- A990 426 Hemi package
- Restored to race appearance
- Rare period racing components
- W051 Coronet Super Stock
- Displayed at Floyd Garrett’s Muscle Car Museum
|Vehicle:||1965 Dodge Coronet Super Stock Hemi|
|Original List Price:||$4,100 (Hemi, approximately)|
|Tune Up Cost:||$500|
|Chassis Number Location:||Plate on left front door hinge pillar|
|Engine Number Location:||Top of bellhousing|
|Alternatives:||1965 Plymouth A/FX, 1965 Ford Mustang A/FX, 1964 Ford Fairlane Thunderbolt|
This car, Lot 1026.1, sold for $55,000, including buyer’s premium, at Barrett-Jackson’s Scottsdale, AZ, sale held January 17–19, 2020.
The first Funnies
There are few constants in the world, but racers pushing the definition of “stock” might well be one of them.
As factory involvement in drag racing grew in the 1960s, the National Hot Rod Association found itself scrambling to keep the rule book up to date with the racers’ innovations. Simply saying a car had to be stock wasn’t enough if the factory up and built cars with aluminum or acid-dipped panels, lightweight glass and giant engines and then sold them to the public.
Even worse, from a rule-keeping perspective, if you didn’t specify that the parts all had to have come on that exact car in that configuration from the assembly line, clever racers would throw in the biggest engine from the brand, often with a decidedly unstreetable compression ratio. Then they’d add suspiciously lightweight components under the hood and a straight front axle from the truck-parts bin under the front end, maybe moved up just a smidge for better weight transfer, and call it within the rules.
NHRA made a class for these Frankencars in 1962 called “FX” for “Factory Experimental.” Direct factory involvement was short-lived. GM pulled out of official race support, and Ford and Chrysler realized it might not be a good look to outshine all their customers in the most extreme “stockers” on track. Ultimately, that only meant that independent racers like Bob Tasca, Dick Landy and Ronnie Sox got more behind-the-scenes support.
The FX cars got wildly modified and wildly popular with the fans. By 1965, they were so stretched and lifted and be-engined that they looked “funny,” and you can see how they evolved into the tube-chassis and full-fiberglass-bodied Funny Cars of today.
Wedges and Hemis
Chrysler started the ‘60s with powerful 383 and 413 big blocks. In ’62, it came out with the Max Wedge 413 in a lighter sedan and dominated the Super Stock classes. In 1963, displacement increased to the famous 426 number, and in 1964, speaking of famous engines, Chrysler introduced the 426 Hemi.
The Super Stock cars were already limited production and came from the factory with lightweight metal panels, thinner glass and race-ready engines, but in late ’64, the engineers built 12 (six Plymouth and six Dodge) cars for Factory Experimental with a massive wheelbase alteration. The altered-wheelbase cars traveled the country more for match races rather than NHRA competition, but they caught the imagination of fans and fellow racers, and, shall we say, altered the drag-race landscape.
The factory-prepared cars went to factory-sponsored racers like Landy and Sox, but there were many additional modified cars built by other racers, and that’s where the blue-and-silver Coronet that we have here enters the picture.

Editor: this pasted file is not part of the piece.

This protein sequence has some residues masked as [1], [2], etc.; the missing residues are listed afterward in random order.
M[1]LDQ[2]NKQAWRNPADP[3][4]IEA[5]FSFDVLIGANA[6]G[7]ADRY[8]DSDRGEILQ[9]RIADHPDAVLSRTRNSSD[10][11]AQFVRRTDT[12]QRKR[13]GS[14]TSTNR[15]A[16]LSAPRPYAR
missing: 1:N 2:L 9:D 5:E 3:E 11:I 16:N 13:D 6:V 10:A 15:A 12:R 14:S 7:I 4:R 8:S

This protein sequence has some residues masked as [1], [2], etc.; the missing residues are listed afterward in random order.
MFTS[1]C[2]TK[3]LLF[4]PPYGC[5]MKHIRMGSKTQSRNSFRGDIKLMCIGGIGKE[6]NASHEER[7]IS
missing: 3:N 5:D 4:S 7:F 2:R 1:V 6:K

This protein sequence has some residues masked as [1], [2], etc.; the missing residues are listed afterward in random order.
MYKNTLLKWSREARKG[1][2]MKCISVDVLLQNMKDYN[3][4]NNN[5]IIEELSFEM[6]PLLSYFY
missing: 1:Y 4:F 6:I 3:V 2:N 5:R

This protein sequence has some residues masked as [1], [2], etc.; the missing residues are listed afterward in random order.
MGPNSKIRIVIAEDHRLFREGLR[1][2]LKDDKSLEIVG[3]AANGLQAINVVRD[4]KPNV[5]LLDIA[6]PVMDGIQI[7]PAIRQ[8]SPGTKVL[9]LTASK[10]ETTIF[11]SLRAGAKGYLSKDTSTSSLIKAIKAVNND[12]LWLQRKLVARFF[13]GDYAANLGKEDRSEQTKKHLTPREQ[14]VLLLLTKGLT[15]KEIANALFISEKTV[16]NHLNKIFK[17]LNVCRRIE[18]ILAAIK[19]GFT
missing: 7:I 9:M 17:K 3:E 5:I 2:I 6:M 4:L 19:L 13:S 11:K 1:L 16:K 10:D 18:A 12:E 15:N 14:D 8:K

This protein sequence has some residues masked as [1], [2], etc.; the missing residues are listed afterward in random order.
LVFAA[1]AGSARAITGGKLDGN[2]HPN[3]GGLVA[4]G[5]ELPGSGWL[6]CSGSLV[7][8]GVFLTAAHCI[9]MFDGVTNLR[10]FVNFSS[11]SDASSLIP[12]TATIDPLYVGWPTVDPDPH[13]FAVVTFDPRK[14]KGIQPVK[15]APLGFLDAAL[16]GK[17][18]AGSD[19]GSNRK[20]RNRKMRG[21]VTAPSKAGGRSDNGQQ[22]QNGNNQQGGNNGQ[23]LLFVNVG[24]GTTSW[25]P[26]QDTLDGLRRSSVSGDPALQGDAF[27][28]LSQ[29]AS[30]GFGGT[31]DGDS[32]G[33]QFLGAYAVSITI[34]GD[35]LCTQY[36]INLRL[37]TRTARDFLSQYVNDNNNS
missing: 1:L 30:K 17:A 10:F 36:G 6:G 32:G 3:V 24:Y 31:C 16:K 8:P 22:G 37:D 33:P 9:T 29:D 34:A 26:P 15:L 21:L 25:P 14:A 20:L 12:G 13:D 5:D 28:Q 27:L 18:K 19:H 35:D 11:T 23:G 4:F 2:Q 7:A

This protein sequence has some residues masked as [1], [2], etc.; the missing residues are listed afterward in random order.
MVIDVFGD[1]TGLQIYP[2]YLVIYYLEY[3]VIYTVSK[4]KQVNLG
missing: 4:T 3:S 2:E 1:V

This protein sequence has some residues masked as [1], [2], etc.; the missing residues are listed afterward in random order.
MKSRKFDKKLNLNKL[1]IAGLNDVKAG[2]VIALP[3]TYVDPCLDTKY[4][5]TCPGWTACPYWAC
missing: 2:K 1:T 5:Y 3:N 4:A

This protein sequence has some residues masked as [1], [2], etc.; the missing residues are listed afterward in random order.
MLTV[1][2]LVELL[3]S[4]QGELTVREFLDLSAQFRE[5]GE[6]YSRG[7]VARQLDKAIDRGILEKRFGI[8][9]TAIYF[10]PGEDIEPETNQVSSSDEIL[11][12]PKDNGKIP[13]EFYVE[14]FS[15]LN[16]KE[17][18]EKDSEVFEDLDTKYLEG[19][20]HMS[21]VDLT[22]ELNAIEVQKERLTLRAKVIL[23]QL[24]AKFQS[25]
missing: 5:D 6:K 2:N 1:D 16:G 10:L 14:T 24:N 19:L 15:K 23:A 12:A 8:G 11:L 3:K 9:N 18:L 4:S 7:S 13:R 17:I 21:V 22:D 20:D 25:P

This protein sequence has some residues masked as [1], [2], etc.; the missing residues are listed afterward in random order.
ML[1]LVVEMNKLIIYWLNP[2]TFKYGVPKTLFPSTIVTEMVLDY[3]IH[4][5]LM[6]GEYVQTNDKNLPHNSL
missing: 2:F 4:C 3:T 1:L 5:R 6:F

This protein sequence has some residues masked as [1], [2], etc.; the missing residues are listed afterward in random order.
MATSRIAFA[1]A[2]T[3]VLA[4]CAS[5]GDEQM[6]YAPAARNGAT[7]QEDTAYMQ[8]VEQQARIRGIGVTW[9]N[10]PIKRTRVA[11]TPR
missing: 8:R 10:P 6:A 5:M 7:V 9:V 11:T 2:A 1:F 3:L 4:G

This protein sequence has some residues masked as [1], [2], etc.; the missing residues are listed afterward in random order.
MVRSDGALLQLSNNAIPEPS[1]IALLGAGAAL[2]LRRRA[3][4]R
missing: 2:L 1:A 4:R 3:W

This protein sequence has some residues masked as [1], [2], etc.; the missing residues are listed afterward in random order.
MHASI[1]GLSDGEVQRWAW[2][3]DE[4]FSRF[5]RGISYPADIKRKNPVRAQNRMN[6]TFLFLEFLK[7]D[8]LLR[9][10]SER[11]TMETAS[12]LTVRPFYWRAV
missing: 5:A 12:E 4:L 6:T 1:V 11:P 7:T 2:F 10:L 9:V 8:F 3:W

This Coronet left Dodge as a W051 lightweight Super Stock car with the 426 A990 package. A990 refers to the 426 Hemi and related beefy drivetrain parts and rear gearing.
The cars equipped this way are often called A990 cars, but if you’re a stickler, go with W051.
The Coronet was shipped to a dealer in Kentucky, along with a selection of fiberglass parts for the wheelbase conversion. The ’65 Super Stockers were acid-dipped steel, and Dodge worked closely with aftermarket race shops to create additional go-fast modifications.
Details on the restoration include a date-coded 426 Hemi race block — December 1964 — with a forged-steel crankshaft, Crane cam, high-compression pistons topped by Alcoa aluminum heads, and a rare Prestolite distributor and ignition. Hilborn stack injection towers over the hood and spent gasses make their historically accurate way out through original S&S A/FX headers. The Hemi is backed by an A990 torque convertor, a rebuilt Art Carr TorqueFlite automatic transmission and 4.56 rear gears.
Inside, the Coronet is caged and race-focused, with lightweight seats, a Hurst dual-gate shifter and a dash-mounted tachometer. The interior is spare, but elegant and color-matched in silvery gray.
This Coronet falls in a funny spot for collectors. It’s possibly too period to be safely competitive on a racetrack, even in a nostalgia class, and yet not famous enough to be the centerpiece of a museum collection the way a Landy or “Dyno” Don car would be.
Because of the high compression ratio, mechanical injection and gasser stance, it would take a dedicated enthusiast — and friendly local police force — to use this car on the street.
We’ve seen unmodified Super Stock lightweights sell for twice the price of this rarer altered racer, and that might reflect a buyer’s insecurity as to what exactly he or she is going to do with such an outrageous machine.
Still, it is a 426 Hemi car, and an excellent entry point into one of the most interesting time periods in drag-racing history. For that, I’ll call it well bought.
(Introductory description courtesy of Barrett-Jackson.)